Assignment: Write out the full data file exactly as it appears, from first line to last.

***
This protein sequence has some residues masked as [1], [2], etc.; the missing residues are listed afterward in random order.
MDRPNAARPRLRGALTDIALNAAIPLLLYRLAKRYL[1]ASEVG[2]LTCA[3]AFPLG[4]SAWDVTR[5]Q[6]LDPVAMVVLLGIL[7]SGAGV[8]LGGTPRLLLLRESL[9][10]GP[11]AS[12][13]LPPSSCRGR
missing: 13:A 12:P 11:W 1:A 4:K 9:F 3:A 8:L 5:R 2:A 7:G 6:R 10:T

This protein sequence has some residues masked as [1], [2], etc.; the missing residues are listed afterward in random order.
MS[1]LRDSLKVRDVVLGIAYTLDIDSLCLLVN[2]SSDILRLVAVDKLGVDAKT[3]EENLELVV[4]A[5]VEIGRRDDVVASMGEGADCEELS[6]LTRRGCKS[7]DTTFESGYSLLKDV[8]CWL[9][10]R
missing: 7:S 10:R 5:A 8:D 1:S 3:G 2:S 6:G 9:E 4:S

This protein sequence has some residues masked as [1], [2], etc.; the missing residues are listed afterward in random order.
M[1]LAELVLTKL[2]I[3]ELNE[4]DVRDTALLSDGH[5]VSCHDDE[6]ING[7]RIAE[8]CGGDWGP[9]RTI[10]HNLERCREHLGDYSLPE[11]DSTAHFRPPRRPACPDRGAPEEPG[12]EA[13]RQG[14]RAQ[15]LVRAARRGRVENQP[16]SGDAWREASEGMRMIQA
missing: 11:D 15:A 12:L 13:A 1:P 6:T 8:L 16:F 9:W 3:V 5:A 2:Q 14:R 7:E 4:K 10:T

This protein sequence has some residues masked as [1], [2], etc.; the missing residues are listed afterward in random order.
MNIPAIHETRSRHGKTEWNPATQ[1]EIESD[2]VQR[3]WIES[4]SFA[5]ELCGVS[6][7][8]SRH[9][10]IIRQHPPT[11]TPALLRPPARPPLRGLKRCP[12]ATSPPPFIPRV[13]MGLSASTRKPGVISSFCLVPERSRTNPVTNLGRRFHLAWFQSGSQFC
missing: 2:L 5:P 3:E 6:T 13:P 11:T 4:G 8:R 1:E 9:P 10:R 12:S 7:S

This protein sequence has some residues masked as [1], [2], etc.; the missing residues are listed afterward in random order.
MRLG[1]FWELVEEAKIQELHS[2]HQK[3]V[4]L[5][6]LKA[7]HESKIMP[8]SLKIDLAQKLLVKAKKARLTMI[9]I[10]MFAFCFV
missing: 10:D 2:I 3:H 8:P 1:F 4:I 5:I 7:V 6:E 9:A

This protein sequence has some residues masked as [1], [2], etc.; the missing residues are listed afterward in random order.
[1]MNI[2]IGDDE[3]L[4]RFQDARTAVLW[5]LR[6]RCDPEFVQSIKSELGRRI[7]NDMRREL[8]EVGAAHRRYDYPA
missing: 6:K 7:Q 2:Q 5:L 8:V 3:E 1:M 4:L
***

This protein sequence has some residues masked as [1], [2], etc.; the missing residues are listed afterward in random order.
MDRPNAARPRLRGALTDIALNAAIPLLLYRLAKRYL[1]ASEVG[2]LTCA[3]AFPLG[4]SAWDVTR[5]Q[6]LDPVAMVVLLGIL[7]SGAGV[8]LGGTPRLLLLRESL[9][10]GP[11]AS[12][13]LPPSSCRGR
missing: 13:A 12:P 11:W 1:A 4:K 9:F 3:A 8:L 5:R 2:A 7:G 6:R 10:T

This protein sequence has some residues masked as [1], [2], etc.; the missing residues are listed afterward in random order.
MS[1]LRDSLKVRDVVLGIAYTLDIDSLCLLVN[2]SSDILRLVAVDKLGVDAKT[3]EENLELVV[4]A[5]VEIGRRDDVVASMGEGADCEELS[6]LTRRGCKS[7]DTTFESGYSLLKDV[8]CWL[9][10]R
missing: 7:S 10:R 5:A 8:D 1:S 3:G 2:S 6:G 9:E 4:S

This protein sequence has some residues masked as [1], [2], etc.; the missing residues are listed afterward in random order.
M[1]LAELVLTKL[2]I[3]ELNE[4]DVRDTALLSDGH[5]VSCHDDE[6]ING[7]RIAE[8]CGGDWGP[9]RTI[10]HNLERCREHLGDYSLPE[11]DSTAHFRPPRRPACPDRGAPEEPG[12]EA[13]RQG[14]RAQ[15]LVRAARRGRVENQP[16]SGDAWREASEGMRMIQA
missing: 11:D 15:A 12:L 13:A 1:P 6:T 8:L 16:F 9:W 3:V 5:A 2:Q 14:R 7:E 4:K 10:T

This protein sequence has some residues masked as [1], [2], etc.; the missing residues are listed afterward in random order.
MNIPAIHETRSRHGKTEWNPATQ[1]EIESD[2]VQR[3]WIES[4]SFA[5]ELCGVS[6][7][8]SRH[9][10]IIRQHPPT[11]TPALLRPPARPPLRGLKRCP[12]ATSPPPFIPRV[13]MGLSASTRKPGVISSFCLVPERSRTNPVTNLGRRFHLAWFQSGSQFC
missing: 2:L 5:P 3:E 6:T 13:P 11:T 4:G 8:R 1:E 9:P 10:R 12:S 7:S

This protein sequence has some residues masked as [1], [2], etc.; the missing residues are listed afterward in random order.
MRLG[1]FWELVEEAKIQELHS[2]HQK[3]V[4]L[5][6]LKA[7]HESKIMP[8]SLKIDLAQKLLVKAKKARLTMI[9]I[10]MFAFCFV
missing: 10:D 2:I 3:H 8:P 1:F 4:I 5:I 7:V 6:E 9:A

This protein sequence has some residues masked as [1], [2], etc.; the missing residues are listed afterward in random order.
[1]MNI[2]IGDDE[3]L[4]RFQDARTAVLW[5]LR[6]RCDPEFVQSIKSELGRRI[7]NDMRREL[8]EVGAAHRRYDYPA
missing: 6:K 7:Q 2:Q 5:L 8:V 3:E 1:M 4:L